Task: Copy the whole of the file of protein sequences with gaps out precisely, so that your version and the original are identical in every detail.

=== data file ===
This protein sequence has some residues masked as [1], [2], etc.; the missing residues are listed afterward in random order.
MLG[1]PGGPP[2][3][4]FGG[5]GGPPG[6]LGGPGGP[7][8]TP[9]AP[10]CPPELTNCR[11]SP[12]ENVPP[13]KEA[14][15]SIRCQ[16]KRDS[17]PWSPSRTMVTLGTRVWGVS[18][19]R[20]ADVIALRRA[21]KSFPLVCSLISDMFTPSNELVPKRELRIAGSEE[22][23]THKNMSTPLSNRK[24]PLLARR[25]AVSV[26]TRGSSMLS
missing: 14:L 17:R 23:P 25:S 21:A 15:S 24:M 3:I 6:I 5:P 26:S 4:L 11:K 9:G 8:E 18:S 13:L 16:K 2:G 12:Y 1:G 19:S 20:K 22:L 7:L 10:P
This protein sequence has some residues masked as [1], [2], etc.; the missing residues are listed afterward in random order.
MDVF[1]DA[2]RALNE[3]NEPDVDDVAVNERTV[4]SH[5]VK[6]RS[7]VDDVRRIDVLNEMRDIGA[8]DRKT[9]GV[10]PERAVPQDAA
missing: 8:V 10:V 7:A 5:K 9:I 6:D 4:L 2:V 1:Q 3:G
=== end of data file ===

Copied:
This protein sequence has some residues masked as [1], [2], etc.; the missing residues are listed afterward in random order.
MLG[1]PGGPP[2][3][4]FGG[5]GGPPG[6]LGGPGGP[7][8]TP[9]AP[10]CPPELTNCR[11]SP[12]ENVPP[13]KEA[14][15]SIRCQ[16]KRDS[17]PWSPSRTMVTLGTRVWGVS[18][19]R[20]ADVIALRRA[21]KSFPLVCSLISDMFTPSNELVPKRELRIAGSEE[22][23]THKNMSTPLSNRK[24]PLLARR[25]AVSV[26]TRGSSMLS
missing: 14:L 17:R 23:P 25:S 21:A 15:S 24:M 3:I 6:I 5:P 26:S 4:L 11:K 9:G 8:E 18:S 13:L 16:K 2:G 12:Y 1:G 19:S 20:K 22:L 7:L 10:P
This protein sequence has some residues masked as [1], [2], etc.; the missing residues are listed afterward in random order.
MDVF[1]DA[2]RALNE[3]NEPDVDDVAVNERTV[4]SH[5]VK[6]RS[7]VDDVRRIDVLNEMRDIGA[8]DRKT[9]GV[10]PERAVPQDAA
missing: 8:V 10:V 7:A 5:K 9:I 6:D 4:L 2:V 1:Q 3:G